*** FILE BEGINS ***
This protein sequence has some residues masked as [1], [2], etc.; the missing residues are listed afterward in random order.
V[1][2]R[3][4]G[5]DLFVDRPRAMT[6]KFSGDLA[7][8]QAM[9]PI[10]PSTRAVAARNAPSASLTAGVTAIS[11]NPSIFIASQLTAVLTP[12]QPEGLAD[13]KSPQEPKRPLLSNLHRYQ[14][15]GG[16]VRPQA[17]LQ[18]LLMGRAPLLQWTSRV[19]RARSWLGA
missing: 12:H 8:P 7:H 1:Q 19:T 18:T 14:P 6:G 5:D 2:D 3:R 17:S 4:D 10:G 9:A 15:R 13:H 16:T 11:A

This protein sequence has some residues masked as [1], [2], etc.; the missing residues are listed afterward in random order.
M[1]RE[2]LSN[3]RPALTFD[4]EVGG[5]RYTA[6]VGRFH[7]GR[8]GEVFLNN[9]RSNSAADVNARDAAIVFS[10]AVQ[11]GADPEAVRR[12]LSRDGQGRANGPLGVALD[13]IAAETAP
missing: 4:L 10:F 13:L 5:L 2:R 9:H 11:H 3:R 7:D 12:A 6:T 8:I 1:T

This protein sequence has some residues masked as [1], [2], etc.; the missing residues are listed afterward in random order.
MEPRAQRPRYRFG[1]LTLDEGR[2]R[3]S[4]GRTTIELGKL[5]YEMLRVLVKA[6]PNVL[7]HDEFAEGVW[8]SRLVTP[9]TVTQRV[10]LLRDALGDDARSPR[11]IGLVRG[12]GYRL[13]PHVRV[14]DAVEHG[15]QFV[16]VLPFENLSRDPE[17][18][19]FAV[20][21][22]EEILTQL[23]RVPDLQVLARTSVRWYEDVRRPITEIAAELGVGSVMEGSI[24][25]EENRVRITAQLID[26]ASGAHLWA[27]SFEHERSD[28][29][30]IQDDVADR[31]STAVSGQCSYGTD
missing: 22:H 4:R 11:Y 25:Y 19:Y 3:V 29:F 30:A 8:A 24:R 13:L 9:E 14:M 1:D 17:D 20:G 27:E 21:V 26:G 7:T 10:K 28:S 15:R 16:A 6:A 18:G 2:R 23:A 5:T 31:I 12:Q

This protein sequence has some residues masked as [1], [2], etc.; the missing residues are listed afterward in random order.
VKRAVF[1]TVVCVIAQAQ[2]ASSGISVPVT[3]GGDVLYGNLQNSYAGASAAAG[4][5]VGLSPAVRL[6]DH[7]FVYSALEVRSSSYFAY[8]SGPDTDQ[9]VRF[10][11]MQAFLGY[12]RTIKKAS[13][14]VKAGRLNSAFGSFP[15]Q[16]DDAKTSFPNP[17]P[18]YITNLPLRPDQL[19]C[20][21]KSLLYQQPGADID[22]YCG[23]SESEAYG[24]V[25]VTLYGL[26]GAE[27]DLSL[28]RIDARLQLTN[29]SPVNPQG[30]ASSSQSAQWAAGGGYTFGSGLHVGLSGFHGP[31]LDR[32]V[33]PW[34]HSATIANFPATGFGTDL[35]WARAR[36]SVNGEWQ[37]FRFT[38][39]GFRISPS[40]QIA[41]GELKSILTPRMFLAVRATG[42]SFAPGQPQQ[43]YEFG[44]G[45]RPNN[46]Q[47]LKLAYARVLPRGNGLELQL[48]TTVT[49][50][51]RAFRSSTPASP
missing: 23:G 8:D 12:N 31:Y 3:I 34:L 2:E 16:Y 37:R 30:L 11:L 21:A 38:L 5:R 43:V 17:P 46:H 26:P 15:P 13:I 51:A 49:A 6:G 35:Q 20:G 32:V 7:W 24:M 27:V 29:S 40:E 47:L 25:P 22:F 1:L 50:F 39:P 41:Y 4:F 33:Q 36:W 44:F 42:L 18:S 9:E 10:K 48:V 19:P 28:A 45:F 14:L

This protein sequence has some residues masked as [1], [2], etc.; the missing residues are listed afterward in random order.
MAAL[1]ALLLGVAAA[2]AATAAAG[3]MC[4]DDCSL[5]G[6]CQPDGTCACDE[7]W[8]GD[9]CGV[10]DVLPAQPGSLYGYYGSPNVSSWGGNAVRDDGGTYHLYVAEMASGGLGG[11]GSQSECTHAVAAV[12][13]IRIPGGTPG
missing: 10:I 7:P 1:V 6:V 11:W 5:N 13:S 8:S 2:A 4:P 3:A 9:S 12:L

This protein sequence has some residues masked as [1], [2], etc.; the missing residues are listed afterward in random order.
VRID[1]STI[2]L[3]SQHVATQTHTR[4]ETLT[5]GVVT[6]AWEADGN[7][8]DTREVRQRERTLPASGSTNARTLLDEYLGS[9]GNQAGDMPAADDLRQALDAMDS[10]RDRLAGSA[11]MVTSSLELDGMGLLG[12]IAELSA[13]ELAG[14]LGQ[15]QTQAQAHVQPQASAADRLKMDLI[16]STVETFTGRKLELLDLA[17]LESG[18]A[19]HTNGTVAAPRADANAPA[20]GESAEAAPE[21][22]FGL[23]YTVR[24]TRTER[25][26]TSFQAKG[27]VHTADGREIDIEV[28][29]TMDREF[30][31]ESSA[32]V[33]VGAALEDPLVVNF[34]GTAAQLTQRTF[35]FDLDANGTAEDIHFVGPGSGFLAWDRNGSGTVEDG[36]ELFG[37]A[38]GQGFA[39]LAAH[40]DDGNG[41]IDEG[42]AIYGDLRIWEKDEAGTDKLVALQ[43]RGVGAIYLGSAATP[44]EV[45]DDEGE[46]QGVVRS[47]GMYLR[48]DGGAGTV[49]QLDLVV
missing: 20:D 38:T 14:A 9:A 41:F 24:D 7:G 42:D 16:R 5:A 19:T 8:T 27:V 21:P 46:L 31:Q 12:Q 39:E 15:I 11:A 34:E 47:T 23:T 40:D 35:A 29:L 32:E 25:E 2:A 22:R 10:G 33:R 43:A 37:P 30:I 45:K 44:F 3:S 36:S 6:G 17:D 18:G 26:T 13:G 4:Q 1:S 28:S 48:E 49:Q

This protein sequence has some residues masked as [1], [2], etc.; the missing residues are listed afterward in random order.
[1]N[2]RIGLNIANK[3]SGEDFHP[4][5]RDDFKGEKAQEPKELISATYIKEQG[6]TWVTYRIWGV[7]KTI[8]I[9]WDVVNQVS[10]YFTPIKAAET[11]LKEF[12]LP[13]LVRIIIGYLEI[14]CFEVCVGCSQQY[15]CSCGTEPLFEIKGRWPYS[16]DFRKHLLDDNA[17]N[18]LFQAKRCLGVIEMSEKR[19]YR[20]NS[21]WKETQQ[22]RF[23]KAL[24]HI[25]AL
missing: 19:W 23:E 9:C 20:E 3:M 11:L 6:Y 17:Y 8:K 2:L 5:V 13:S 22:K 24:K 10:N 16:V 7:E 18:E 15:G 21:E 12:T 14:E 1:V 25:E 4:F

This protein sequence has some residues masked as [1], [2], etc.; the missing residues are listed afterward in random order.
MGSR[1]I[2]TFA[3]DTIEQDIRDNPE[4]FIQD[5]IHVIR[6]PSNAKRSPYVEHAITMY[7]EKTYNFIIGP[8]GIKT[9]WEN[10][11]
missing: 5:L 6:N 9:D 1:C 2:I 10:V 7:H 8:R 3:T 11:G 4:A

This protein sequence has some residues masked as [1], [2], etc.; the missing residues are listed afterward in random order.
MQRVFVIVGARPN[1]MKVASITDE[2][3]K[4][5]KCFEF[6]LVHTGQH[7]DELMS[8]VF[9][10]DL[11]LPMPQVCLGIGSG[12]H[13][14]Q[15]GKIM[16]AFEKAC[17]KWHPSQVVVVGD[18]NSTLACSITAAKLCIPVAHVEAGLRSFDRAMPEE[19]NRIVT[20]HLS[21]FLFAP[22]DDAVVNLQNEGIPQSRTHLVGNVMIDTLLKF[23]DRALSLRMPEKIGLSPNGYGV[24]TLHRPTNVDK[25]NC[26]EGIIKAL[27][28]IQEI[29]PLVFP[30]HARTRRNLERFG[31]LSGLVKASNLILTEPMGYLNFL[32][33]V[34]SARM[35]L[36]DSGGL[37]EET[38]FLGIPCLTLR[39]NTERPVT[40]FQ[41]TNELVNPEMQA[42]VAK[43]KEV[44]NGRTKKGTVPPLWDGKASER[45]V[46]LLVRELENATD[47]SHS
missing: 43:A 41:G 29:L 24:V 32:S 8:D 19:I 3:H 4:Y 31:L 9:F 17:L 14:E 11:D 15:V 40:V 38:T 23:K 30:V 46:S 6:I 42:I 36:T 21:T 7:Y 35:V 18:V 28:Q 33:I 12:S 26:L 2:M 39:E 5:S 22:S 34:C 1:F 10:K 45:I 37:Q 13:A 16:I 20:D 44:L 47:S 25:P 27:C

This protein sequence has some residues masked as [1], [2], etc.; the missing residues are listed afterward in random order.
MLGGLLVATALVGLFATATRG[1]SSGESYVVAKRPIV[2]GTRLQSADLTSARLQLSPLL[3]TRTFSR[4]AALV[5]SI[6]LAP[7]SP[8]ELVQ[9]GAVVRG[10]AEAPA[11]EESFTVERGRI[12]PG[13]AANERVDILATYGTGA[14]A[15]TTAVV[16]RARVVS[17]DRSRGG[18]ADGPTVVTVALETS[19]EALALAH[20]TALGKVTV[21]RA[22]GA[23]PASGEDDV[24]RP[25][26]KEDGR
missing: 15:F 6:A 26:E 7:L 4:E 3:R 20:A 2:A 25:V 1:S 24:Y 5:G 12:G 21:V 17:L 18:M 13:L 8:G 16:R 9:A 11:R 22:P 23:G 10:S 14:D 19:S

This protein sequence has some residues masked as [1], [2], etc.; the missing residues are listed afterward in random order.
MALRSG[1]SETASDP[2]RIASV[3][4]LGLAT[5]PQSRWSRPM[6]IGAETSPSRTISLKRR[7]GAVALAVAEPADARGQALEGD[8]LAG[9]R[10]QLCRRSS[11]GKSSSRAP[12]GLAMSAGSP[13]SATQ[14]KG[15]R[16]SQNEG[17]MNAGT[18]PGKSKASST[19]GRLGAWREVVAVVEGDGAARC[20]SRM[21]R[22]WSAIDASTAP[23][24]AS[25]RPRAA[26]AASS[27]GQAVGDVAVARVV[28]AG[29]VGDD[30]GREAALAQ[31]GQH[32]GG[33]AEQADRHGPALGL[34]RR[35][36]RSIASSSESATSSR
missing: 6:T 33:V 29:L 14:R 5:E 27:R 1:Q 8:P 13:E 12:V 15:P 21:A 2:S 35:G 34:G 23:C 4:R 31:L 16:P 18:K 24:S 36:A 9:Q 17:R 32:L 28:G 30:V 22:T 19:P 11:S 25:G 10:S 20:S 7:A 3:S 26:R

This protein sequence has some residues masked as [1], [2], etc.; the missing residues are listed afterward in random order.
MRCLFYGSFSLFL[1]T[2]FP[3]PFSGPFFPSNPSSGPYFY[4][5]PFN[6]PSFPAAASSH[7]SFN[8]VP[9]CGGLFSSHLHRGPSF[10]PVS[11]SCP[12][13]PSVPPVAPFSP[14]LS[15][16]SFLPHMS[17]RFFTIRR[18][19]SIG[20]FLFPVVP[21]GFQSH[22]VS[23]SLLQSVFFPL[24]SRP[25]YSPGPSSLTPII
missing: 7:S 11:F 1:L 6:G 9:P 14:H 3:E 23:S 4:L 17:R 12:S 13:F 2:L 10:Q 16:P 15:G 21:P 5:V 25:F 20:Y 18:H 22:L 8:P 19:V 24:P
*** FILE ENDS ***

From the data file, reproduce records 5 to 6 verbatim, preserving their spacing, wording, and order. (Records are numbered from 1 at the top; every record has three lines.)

This protein sequence has some residues masked as [1], [2], etc.; the missing residues are listed afterward in random order.
MAAL[1]ALLLGVAAA[2]AATAAAG[3]MC[4]DDCSL[5]G[6]CQPDGTCACDE[7]W[8]GD[9]CGV[10]DVLPAQPGSLYGYYGSPNVSSWGGNAVRDDGGTYHLYVAEMASGGLGG[11]GSQSECTHAVAAV[12][13]IRIPGGTPG
missing: 10:I 7:P 1:V 6:V 11:W 5:N 13:S 8:S 2:A 4:P 3:A 9:S 12:L

This protein sequence has some residues masked as [1], [2], etc.; the missing residues are listed afterward in random order.
VRID[1]STI[2]L[3]SQHVATQTHTR[4]ETLT[5]GVVT[6]AWEADGN[7][8]DTREVRQRERTLPASGSTNARTLLDEYLGS[9]GNQAGDMPAADDLRQALDAMDS[10]RDRLAGSA[11]MVTSSLELDGMGLLG[12]IAELSA[13]ELAG[14]LGQ[15]QTQAQAHVQPQASAADRLKMDLI[16]STVETFTGRKLELLDLA[17]LESG[18]A[19]HTNGTVAAPRADANAPA[20]GESAEAAPE[21][22]FGL[23]YTVR[24]TRTER[25][26]TSFQAKG[27]VHTADGREIDIEV[28][29]TMDREF[30][31]ESSA[32]V[33]VGAALEDPLVVNF[34]GTAAQLTQRTF[35]FDLDANGTAEDIHFVGPGSGFLAWDRNGSGTVEDG[36]ELFG[37]A[38]GQGFA[39]LAAH[40]DDGNG[41]IDEG[42]AIYGDLRIWEKDEAGTDKLVALQ[43]RGVGAIYLGSAATP[44]EV[45]DDEGE[46]QGVVRS[47]GMYLR[48]DGGAGTV[49]QLDLVV
missing: 20:D 38:T 14:A 9:A 41:F 24:D 7:G 42:D 16:R 5:A 19:T 8:T 27:V 21:P 46:L 31:Q 12:Q 39:E 15:I 11:A 34:E 47:T 23:T 40:D 35:A 29:L 32:E 25:E 2:A 22:R 10:G 33:R 43:A 37:P 30:I 45:K 44:F 3:S 36:S 6:G 17:D 18:G 26:T 13:G 4:Q 1:S 28:S 48:E 49:Q